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Local group calls for changes to Johnson County Board of Supervisors

BY QUENTIN MISIAG | APRIL 08, 2013 5:00 AM

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On the heels of a special election that placed a Republican on the Johnson County Board of Supervisors for the first time in more than 50 years, one local group is aiming to gather 10,000 valid signatures in hopes of changing the way future supervisors are elected.

Some local Democratic leaders, however, are calling into question the legality and practicality of the district-based alternative. 

Members of the Committee for Fair Representation, an area nonpartisan organization, wants to change the board’s current five at-large makeup to five geographically based districts.

Roger Anderson, a central committee member for the Johnson County Republicans, said the end result is comprehensive county representation — something he believes has been missing following the departure of rural Johnson County Supervisor Sally Stutsman in 2012. He is spearheading efforts for an August special election.

“The principal reason that we are doing this is that until this past election, the supervisors lived in Iowa City or within a mile of Iowa City,” he said. “… It really should be a bipartisan effort, and the board makes decisions that aren’t necessarily bipartisan.” 

Supervisors Rod Sullivan, Janelle Rettig, and Terrence Neuzil live in Iowa City, and Pat Harney resides just outside of the northern city limits. All four are Democrats. Republican Supervisor John Etheredge lives outside Kalona.

Anderson said roughly 7,600 valid signatures — 10 percent of the turnout in the recent general election — are necessary by early May. He said 10,000 signatures is the goal.

A petition would give voters three options:

• Uphold elections as is, with elections to at-large supervisor seats with no district residency requirement.

•Establish supervisor elections to at-large seats, with a mandated district residency.

•Create supervisor elections by district, with district residency required.

Bill Keettel, a former chairman of the Johnson County Republicans, said that because the U.S. Congress and neighboring Linn County utilize a district-based system, the representation makes logical sense.

“The question of practicality is certainly going to be argued by both proponents and opponents of change to voters,” Keettel said. “The clue to the legality of this is that Linn County has gone to districts.”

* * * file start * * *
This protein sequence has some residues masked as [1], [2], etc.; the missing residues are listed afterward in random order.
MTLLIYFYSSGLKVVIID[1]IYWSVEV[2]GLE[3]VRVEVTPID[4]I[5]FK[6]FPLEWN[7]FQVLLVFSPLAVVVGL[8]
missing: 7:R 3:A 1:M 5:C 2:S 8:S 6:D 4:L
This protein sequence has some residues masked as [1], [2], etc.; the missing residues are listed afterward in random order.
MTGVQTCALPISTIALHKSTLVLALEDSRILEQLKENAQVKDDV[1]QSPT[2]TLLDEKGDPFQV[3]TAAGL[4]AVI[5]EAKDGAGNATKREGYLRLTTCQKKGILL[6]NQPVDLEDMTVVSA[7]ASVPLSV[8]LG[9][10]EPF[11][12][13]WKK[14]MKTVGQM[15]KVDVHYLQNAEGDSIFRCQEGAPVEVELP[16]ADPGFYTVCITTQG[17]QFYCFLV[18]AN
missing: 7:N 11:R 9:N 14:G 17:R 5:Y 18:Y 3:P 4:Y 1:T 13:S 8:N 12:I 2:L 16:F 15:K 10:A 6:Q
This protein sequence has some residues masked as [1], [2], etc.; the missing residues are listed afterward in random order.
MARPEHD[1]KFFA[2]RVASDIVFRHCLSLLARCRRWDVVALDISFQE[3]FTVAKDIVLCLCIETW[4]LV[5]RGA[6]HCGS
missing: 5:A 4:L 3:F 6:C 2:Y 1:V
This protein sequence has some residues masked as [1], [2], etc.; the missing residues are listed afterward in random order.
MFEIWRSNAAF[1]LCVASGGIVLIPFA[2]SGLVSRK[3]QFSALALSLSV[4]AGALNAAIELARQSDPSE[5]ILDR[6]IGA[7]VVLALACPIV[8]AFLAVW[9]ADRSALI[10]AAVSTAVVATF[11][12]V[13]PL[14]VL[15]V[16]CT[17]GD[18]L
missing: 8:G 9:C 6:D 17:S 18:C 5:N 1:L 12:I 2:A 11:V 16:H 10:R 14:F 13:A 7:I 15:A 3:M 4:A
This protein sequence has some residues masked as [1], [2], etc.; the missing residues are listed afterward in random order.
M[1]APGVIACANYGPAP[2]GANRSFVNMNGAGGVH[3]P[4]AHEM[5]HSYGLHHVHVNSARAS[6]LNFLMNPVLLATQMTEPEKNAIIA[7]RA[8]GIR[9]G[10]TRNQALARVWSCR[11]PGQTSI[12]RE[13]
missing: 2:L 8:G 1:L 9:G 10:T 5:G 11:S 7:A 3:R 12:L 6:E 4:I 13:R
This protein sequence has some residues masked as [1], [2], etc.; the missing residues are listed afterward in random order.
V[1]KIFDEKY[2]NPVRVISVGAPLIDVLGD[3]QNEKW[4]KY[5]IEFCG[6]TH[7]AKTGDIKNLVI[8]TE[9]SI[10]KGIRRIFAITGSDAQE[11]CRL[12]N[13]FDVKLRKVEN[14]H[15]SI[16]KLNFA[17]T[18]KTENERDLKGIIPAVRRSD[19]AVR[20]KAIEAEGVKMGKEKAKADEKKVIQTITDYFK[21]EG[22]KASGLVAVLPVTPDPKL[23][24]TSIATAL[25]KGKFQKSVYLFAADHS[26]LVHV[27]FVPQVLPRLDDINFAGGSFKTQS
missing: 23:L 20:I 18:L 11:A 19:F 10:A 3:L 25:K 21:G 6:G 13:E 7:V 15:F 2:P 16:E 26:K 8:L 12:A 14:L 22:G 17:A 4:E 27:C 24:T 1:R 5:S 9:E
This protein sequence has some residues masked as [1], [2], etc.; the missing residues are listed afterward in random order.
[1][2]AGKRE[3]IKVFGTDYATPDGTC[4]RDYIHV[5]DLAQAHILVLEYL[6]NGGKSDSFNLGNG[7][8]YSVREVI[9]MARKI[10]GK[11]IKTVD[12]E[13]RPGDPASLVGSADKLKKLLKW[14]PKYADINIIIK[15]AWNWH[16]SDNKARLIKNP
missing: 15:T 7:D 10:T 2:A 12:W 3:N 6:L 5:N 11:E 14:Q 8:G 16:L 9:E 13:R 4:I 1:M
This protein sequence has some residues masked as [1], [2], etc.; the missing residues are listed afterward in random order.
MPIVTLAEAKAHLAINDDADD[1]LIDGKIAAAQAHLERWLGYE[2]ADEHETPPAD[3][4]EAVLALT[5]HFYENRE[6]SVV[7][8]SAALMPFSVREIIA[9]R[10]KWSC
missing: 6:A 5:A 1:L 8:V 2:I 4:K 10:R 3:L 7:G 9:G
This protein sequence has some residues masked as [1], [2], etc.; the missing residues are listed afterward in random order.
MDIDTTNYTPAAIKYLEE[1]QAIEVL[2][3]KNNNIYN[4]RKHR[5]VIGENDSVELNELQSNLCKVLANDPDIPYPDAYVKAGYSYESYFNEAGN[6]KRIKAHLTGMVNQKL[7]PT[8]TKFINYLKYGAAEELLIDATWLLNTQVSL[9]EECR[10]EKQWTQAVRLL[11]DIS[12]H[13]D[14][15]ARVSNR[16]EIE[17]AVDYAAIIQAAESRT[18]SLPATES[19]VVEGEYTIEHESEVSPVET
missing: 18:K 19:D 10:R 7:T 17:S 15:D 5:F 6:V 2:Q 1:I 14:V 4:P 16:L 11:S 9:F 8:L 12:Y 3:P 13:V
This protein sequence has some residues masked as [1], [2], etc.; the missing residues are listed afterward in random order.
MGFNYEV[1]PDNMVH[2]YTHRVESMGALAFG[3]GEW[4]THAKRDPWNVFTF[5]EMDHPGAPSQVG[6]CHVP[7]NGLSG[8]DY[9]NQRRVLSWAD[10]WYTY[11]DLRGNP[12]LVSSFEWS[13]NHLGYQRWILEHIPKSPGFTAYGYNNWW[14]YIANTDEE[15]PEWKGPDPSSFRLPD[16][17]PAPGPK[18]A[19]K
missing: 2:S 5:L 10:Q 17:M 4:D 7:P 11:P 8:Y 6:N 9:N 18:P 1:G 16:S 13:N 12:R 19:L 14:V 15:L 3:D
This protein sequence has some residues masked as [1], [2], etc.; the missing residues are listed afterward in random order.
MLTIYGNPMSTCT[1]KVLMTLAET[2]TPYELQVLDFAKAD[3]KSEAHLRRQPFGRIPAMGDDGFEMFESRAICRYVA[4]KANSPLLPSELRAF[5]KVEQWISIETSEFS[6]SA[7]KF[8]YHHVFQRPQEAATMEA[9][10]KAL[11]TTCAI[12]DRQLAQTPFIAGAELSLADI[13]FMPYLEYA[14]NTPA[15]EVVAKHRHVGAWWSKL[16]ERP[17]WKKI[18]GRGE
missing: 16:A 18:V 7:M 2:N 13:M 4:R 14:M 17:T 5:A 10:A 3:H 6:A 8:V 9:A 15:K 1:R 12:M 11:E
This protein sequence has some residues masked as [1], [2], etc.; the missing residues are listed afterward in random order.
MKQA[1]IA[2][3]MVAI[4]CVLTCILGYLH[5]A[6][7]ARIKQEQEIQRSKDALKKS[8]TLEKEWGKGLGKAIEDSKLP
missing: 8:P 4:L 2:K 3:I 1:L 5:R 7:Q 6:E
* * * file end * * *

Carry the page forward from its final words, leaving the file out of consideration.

Mike Carberry, the chairman of the Johnson County Democrats, said that although he has yet to examine the petition, geographical competition would result.

“We are Johnson County, we are not Shueyville, we are not Swisher, we are not just Iowa City,” he said. “We shouldn’t be artificially putting [supervisors] into zones. You don’t have to live in a particular area to be sensitive of those issues.”

Carberry noted a proposed plan would create a “doughnut effect” — one rural district surrounded by four metropolitan ones. He said to ensure each district had equal population numbers roughly 27,400 residents would have to reside within each.

Sullivan questioned the practicality of such a change. 

“I think that what happens when you go to districts is you lose efficiency and create parochialism, driving up the cost of government,” he said. “… We live in a country where it’s one-person, one-vote. It doesn’t matter what it looks like on a map, land doesn’t vote; people vote.”

Because roughly half of Johnson County’s population resides in the city limits of Iowa City, Sullivan said districts would still not be equally represented.

“What I think a lot of people don’t understand is there’s going to have to be a district that is half North Liberty, three-quarters Coralville, and three Iowa City districts by law,” he said. “There will not be a district where even half the people are rural. There is no way to do that under law.”

John Deeth, Democratic activist and political blogger, said he believes the plan is a Republican ploy to push Etheredge into the 2014 re-election arena.

“As recently as of 2000, all five of the supervisors lived outside of Iowa City,” he said. “It wasn’t until 2009 when Iowa City representation started. Basically, a lot of this is the personal politics of Rod and Janelle [Rettig]. It was after Janelle got on the board that the Republicans got interested in districts.  If people want to increase rural representation, the district idea is the complete backwards approach.”


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